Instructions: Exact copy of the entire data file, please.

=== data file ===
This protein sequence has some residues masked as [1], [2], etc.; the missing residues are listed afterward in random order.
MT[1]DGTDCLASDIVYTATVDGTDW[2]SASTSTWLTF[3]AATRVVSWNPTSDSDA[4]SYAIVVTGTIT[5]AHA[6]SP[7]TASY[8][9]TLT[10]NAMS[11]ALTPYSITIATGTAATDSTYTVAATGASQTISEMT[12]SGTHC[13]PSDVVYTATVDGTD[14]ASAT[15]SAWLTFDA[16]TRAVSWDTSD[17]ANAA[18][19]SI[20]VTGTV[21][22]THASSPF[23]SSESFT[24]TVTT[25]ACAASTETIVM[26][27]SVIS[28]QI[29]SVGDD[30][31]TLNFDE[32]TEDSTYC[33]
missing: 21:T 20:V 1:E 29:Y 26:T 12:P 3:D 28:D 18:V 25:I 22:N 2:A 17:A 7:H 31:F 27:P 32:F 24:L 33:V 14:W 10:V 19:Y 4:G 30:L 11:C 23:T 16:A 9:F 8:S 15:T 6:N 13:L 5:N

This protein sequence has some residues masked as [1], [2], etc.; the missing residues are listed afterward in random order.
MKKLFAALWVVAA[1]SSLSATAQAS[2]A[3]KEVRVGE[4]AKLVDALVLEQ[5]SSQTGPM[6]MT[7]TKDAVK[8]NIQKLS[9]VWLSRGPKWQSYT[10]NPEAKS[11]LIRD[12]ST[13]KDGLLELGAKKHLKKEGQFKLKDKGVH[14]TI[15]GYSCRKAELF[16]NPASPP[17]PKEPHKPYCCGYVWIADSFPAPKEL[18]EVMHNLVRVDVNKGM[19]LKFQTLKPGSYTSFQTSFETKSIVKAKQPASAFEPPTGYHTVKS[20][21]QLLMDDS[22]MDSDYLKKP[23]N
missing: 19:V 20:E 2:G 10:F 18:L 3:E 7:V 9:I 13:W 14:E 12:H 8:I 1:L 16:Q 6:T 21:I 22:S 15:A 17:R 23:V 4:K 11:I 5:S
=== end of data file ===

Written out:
This protein sequence has some residues masked as [1], [2], etc.; the missing residues are listed afterward in random order.
MT[1]DGTDCLASDIVYTATVDGTDW[2]SASTSTWLTF[3]AATRVVSWNPTSDSDA[4]SYAIVVTGTIT[5]AHA[6]SP[7]TASY[8][9]TLT[10]NAMS[11]ALTPYSITIATGTAATDSTYTVAATGASQTISEMT[12]SGTHC[13]PSDVVYTATVDGTD[14]ASAT[15]SAWLTFDA[16]TRAVSWDTSD[17]ANAA[18][19]SI[20]VTGTV[21][22]THASSPF[23]SSESFT[24]TVTT[25]ACAASTETIVM[26][27]SVIS[28]QI[29]SVGDD[30][31]TLNFDE[32]TEDSTYC[33]
missing: 21:T 20:V 1:E 29:Y 26:T 12:P 3:D 28:D 18:V 25:I 22:N 2:A 17:A 7:H 31:F 27:P 32:F 24:L 33:V 14:W 10:V 19:Y 4:G 30:L 11:C 23:T 16:A 9:F 8:S 15:T 6:N 13:L 5:N

This protein sequence has some residues masked as [1], [2], etc.; the missing residues are listed afterward in random order.
MKKLFAALWVVAA[1]SSLSATAQAS[2]A[3]KEVRVGE[4]AKLVDALVLEQ[5]SSQTGPM[6]MT[7]TKDAVK[8]NIQKLS[9]VWLSRGPKWQSYT[10]NPEAKS[11]LIRD[12]ST[13]KDGLLELGAKKHLKKEGQFKLKDKGVH[14]TI[15]GYSCRKAELF[16]NPASPP[17]PKEPHKPYCCGYVWIADSFPAPKEL[18]EVMHNLVRVDVNKGM[19]LKFQTLKPGSYTSFQTSFETKSIVKAKQPASAFEPPTGYHTVKS[20][21]QLLMDDS[22]MDSDYLKKP[23]N
missing: 19:V 20:E 2:G 10:F 18:L 3:E 7:V 9:I 13:W 14:E 12:H 8:I 1:L 16:Q 6:T 21:I 22:S 15:A 17:R 23:V 4:K 11:I 5:S